The Central Pollution Control Board (CPCB) on Wednesday released the results of an analysis it carried out to assess the reduction in air pollution during the lockdown.
The CPCB has found a drastic fall in pollution levels and an improvement in the Air Quality Index (AQI) of Delhi and its neighbouring towns of Faridabad, Gurugram, Noida and Ghaziabad as well as in Mumbai, Bengaluru, Kolkata, Chennai, Indore, Patna and Singrauli.
Air quality data was studied in three stages — pre-lockdown (March 1-21), lockdown phase-I (March 25 – April 19) and lockdown phase-II (April 20 – May 3). A comparative analysis has also been done for the corresponding time periods in 2019 to assess the quantum of improvement during the stages.
While the reduction in PM2.5 levels shows a 16 per cent improvement due to the lockdown regionally, the improvement in air quality was far higher in cities as compared to the rest of the country. With transportation, industries, commercial activities, construction etc halting in cities, the air quality showed an improvement. But a similar impact was not felt in rural India.
In Delhi, the CPCB has found “significant reduction in PM2.5, PM10 and NO2” levels in the city. In terms of particulate matter levels, while PM2.5 reduced by 24 per cent during the pre-lockdown stage, it further reduced by almost 50 per cent during both lockdown phases as compared to levels observed during 2019. PM10 reduced by a massive 60 per cent, with NO2 levels falling by 64 per cent, Benzene by 62 per cent and SO2 by 35 per cent during the second phase of lockdown as compared to levels in the same time period in 2019.
The pre-lockdown period in Mumbai actually had higher PM2.5, PM10, NO2 and SO2 levels compared to 2019, which has been attributed to increased industrial and vehicular activity. But once the lockdown was imposed, a reduction of 68 per cent in SO2 levels, 56 per cent in NO2 levels and 20 per cent reduction in PM10 levels were seen during phase-I of the lockdown, against the 2019 levels.
The reduction in NO2 and PM10 levels further increased in the second phase of the lockdown to 69 per cent and 40 per cent respectively, when compared to the same time period in 2019.
Interestingly PM2.5 levels increased in the first phase of lockdown by 5 per cent but decreased by 9 per cent in the second phase of lockdown, as compared to levels during 2019, ostensibly because of tightening of lockdown restrictions by Maharashtra from April 22, when Covid-19 cases started surging.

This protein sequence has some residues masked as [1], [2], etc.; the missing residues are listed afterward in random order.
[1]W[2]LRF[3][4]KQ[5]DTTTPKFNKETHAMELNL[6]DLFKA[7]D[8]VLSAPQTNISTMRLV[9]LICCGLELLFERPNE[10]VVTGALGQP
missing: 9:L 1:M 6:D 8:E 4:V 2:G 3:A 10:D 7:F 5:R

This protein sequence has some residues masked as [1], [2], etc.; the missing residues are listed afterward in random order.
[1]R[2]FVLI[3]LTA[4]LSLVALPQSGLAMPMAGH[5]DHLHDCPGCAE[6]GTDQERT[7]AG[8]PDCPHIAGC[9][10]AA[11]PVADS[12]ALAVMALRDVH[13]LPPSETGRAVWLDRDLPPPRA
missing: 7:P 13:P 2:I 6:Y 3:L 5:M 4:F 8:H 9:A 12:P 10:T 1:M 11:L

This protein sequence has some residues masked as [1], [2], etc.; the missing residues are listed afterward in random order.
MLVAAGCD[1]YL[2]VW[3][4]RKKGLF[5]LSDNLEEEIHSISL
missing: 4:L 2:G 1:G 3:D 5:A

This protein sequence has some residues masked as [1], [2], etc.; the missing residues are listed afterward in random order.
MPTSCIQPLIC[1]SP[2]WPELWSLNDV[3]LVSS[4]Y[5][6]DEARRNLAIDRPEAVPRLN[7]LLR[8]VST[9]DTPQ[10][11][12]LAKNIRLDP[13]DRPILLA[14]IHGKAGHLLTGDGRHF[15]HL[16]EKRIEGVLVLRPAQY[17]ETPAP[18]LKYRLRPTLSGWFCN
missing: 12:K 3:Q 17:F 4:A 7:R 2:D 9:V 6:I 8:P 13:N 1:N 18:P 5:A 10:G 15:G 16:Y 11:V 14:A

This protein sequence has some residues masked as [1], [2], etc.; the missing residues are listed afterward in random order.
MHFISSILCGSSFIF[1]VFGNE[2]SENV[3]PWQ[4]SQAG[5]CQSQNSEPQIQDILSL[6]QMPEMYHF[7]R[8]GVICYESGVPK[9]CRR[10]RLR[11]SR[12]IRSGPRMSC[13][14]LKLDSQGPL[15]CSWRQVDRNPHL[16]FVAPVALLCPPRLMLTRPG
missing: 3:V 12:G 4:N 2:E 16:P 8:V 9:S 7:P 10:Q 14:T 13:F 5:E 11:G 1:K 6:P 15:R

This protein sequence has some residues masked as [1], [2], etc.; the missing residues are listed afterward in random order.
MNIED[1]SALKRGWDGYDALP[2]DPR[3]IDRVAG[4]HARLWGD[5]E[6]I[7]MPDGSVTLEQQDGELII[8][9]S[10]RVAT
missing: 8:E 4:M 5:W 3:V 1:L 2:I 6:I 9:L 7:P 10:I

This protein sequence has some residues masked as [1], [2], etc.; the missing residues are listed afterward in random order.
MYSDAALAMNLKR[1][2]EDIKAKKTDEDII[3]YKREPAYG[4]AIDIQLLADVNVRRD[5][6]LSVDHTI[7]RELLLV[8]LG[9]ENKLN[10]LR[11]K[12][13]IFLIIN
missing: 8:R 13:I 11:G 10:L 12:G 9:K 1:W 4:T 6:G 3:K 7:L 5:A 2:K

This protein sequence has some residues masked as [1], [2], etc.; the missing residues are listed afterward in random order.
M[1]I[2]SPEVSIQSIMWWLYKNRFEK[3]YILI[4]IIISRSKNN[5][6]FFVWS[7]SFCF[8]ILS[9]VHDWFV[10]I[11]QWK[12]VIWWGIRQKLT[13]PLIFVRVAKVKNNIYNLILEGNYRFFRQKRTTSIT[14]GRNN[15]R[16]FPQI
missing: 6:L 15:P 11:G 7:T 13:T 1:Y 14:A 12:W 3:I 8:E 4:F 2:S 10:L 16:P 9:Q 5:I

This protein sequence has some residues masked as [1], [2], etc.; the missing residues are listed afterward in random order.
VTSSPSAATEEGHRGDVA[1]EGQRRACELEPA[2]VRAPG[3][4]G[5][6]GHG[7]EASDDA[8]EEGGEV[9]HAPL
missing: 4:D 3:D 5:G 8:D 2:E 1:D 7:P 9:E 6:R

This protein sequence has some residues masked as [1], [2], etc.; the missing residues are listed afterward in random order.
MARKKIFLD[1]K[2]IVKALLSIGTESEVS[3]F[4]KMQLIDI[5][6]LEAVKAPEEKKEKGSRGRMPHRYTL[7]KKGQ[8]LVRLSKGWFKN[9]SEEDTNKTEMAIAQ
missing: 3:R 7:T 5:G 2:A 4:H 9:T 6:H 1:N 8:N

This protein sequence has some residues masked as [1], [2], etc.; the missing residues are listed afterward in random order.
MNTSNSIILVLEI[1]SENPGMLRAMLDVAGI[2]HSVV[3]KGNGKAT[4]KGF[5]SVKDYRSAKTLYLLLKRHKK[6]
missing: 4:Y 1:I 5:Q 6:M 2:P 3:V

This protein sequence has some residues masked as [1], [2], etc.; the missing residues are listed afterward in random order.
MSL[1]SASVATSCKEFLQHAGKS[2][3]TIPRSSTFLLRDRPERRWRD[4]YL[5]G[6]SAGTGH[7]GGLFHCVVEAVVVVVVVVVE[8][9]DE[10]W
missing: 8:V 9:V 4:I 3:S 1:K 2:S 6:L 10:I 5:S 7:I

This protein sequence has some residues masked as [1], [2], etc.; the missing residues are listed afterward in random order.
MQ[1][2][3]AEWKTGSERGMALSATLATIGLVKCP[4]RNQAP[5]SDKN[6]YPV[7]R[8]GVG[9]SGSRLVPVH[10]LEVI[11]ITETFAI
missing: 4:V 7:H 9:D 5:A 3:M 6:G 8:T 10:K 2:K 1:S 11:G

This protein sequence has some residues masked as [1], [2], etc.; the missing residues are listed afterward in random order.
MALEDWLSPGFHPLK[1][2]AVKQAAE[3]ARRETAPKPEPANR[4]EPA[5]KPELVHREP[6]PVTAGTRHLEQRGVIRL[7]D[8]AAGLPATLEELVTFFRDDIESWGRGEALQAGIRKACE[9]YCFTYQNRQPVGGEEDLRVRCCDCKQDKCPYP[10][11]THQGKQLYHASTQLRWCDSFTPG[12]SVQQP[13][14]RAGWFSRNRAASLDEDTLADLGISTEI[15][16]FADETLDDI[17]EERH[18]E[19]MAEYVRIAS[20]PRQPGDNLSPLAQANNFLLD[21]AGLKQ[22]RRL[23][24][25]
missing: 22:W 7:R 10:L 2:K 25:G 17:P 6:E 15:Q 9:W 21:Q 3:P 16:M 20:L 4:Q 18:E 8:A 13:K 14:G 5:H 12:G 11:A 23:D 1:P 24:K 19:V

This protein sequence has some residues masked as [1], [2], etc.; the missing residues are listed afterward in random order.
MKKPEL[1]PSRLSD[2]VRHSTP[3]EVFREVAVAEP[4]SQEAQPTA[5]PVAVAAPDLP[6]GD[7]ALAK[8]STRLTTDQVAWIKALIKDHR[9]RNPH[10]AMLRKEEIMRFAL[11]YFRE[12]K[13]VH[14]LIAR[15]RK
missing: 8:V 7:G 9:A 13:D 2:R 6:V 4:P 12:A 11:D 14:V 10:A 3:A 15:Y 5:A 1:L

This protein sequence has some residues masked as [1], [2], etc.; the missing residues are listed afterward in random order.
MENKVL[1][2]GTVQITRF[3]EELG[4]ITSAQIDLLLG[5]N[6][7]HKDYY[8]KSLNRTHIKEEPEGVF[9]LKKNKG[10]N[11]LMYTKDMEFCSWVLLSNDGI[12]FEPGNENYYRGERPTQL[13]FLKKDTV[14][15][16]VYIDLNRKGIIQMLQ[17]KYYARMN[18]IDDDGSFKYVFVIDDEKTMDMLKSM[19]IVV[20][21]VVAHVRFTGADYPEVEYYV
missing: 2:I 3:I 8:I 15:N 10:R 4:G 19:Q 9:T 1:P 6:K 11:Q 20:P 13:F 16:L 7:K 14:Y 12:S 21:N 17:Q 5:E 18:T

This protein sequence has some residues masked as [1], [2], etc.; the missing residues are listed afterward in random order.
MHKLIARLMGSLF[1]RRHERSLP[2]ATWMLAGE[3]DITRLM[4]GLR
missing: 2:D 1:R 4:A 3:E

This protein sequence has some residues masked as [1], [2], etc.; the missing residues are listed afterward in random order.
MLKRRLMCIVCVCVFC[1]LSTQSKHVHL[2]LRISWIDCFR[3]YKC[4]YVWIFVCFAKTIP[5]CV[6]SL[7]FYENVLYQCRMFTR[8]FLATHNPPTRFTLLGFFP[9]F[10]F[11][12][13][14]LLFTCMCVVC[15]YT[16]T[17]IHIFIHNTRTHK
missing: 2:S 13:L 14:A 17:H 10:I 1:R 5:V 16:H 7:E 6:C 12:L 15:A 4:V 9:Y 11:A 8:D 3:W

Overall, a 29 per cent reduction in PM2.5 and 41 per cent reduction in PM10 was observed during the first phase of the lockdown period, which further increased to 47 per cent reduction in PM2.5 and 59 per cent reduction in PM10 in phase-II of lockdown, as compared to pre-lockdown levels.
Like Mumbai, most other cities have shown a sharper decrease in pollution levels in the second phase of the lockdown. In Kolkata, NO2, PM2.5, PM10 and Benzene levels saw reduction in all three stages against the levels observed in 2019, “with the quantum of reduction improving in each stage for most of the pollutants”, the CPCB analysis said.
During the second phase of lockdown, over 58 per cent reduction in PM2.5 and 68 per cent in PM10 levels were observed, compared to 2019 levels, which is higher than the 31 per cent and 36 per cent reduction for the same pollutants seen in the first phase of lockdown. Further, a 63 per cent reduction in NO2 levels and 51 per cent reduction in Benzene levels was observed during phase-II of lockdown, indicating the reduction in the number of on-road vehicles.
Like Mumbai, as cases started to surge in the second half of April in Kolkata, the administration imposed stricter lockdown norms, resulting in a more effective improvement in AQI. Kolkata witnessed 12 “good” AQI days during the 40-day lockdown period as opposed to 4 “good” days in the same period last year.
Bangalore witnessed a 48 per cent reduction in PM10 and 59 per cent reduction in PM2.5 in its second phase compared to 2019. Due to the restrictions imposed on vehicular movement and industrial activity, a 57 per cent reduction in NO2 levels and 54 per cent reduction in Benzene levels was observed during phase-II of lockdown, down from 67 per cent and 76 per cent reduction in the first phase compared to 2019.
Interestingly, the SO2 levels in Bengaluru actually increased during the lockdown period, indicating the use of biomass fuel in households and even industries.
While Patna saw an overall reduction of 60 per cent in PM2.5 and 70 per cent in NO2 during the second phase, in its first phase, the city only witnessed a 19 per cent reduction in PM2.5 and an actual increase of NO2 by 20 per cent from 2019, which is being attributed, among other possible factors, to the increased vehicular movement due to reverse migration.
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